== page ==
An hour later, Nelson would finish second in the 200m, beaten by UCLA’s Shae Anderson who clocked 22.96 for the win. Nelson ran a creditable 23.03, sandwiched by Anderson’s teammate Makenzy Pierre-Webster, who clocked 23.51.

Nelson expressed her satisfaction afterwards.

“I am happy with races! Big PR for me. Great opener as well,” said the former UTech sprinter, whose previous best was 11.49 in Kingston in June 2019.

“In the 100, I was more focused on execution. Staying patient with the drive phase and not rushing the race.”

She wasn’t too perturbed by her 200m loss seeing that her time was also a personal best.

“Though it was an hour after the 100 it was a good race too. I definitely have a lot to work on. But it’s a part of the sport. You win some, you lose some. Just have to get back to work.”

Nelson is having an outstanding first year on the US Collegiate circuit. In March she was the NCAA 60m Indoor title in a personal best 7.05s, a time that made her the fifth-fastest Jamaican woman indoors behind Merlene Ottey, Shelly-Ann Fraser-Pryce

Natalliah Whyte was well pleased with her 100m outing at the Miramar South Florida Invitational on Saturday but she is hoping that she will go much faster as the season progresses. Whyte was third in 11.16 behind runaway winner Sha’ Carri Richardson, who ran a jaw-dropping 10.72s, the fastest time in the world this year.

The 23-year-old Jamaican, who ran the lead-off leg for Jamaica’s gold medal-winning 4x100 relay team at the World Championships in Doha in 2019, had run even faster in the preliminary round clocking 11.07s, her season-best.

However, taking the two races together, Whyte said she was happy with the overall performance.

“The first 100 metres of the season after not competing or doing much due to Covid this time last year, and with a time of 11.07 in the heats and 11.16 in the finals, I am satisfied,” she told Sportsmax.TV following her race.

She explained that the races were meant to provide her and her coach with indicators of what her progress is this season.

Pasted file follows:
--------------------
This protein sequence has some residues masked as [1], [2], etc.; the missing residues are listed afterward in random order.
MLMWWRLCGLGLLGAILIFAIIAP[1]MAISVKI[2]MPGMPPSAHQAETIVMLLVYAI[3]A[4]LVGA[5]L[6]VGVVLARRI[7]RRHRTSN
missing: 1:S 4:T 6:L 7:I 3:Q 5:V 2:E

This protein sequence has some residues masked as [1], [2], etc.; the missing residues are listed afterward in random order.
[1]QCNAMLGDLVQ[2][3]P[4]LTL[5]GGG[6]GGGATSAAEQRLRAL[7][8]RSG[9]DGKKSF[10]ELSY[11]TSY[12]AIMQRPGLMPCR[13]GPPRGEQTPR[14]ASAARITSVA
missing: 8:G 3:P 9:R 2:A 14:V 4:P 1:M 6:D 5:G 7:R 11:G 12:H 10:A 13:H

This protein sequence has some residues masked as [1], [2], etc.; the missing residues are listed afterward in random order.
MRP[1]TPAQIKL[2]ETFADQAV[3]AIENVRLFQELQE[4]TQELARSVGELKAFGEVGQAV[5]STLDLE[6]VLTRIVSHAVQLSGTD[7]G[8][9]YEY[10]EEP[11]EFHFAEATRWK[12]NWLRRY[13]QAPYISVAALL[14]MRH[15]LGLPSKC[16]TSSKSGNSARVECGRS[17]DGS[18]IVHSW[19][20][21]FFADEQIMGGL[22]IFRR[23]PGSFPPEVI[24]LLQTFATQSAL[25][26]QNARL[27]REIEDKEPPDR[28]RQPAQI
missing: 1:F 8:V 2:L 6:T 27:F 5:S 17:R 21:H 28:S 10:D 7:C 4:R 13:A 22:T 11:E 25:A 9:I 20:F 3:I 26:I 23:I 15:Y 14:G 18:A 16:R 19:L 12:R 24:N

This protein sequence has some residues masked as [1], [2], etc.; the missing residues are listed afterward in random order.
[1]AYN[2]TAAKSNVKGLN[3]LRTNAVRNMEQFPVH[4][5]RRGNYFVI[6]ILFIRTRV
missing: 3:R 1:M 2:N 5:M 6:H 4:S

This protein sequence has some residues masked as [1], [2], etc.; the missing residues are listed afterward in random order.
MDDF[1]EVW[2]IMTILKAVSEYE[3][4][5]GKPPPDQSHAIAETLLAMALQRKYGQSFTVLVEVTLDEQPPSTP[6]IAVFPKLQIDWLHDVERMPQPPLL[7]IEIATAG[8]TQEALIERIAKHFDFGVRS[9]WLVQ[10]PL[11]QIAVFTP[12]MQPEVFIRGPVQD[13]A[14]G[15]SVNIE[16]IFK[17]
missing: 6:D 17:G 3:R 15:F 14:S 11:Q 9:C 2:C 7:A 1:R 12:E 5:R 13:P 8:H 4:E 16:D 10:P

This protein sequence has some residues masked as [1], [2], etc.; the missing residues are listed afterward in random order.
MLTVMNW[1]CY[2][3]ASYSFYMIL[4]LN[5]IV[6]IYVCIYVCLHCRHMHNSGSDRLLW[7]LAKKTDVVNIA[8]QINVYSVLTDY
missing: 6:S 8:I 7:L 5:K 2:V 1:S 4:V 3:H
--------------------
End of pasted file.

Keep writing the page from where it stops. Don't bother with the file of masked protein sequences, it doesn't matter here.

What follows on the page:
“It’s really just taking each race at a time and finding out my weak points and working on those so I can put everything together to get that perfect race,” said Whyte, who trains with Puma MVP International at their base at the Florida Atlantic University in Boca Raton.

“I was hoping to go faster in the final run but, as I said, the race wasn’t perfect but there is still room for improvement. It’s the first race of the season and I think everything will come together as I move forward.”

Whyte did not compete indoors during the winter but does not believe it had any impact on her performances outdoors where she has run two 200m races recording times of 22.88 and 23.28 on March 20 and April 4, respectively.

“Not competing indoors doesn’t give you that early push that pushes you into outdoor. So basically, just training doesn’t give you a true benchmark of where you would want to be,” she explained.

“Competing with world-class athletes is what really sets the standard for what to work on and to just see where you are in your progress. So this meet was a great meet. It had a lot of world-class athletes so it was a true test of progress.”

Having run both short sprints so far this season begs the question, does she plan to compete at both at the Olympic this summer should she qualify at her national championships set for June? Whyte said it’s too early to say.

“Both events complement each other so at the moment I am using each event to get better at the other. The 200m really helps with speed endurance but eventually, when it gets closer to that time, my coach and I will decide based on how the season progresses, what will be best,” she said.

“At the moment, I am delighted for the opportunity to compete. I haven’t run the 200 consistently for the past few years so I am just trying to familiarize myself with the event again. So it’s really a learning process as I go along.  I am also trying to stay injury-free, which is my number one goal.”

Commenting on Richardson's phenomenal time, Whyte said: "Richardson's run was spectacular, she’s a very talented athlete."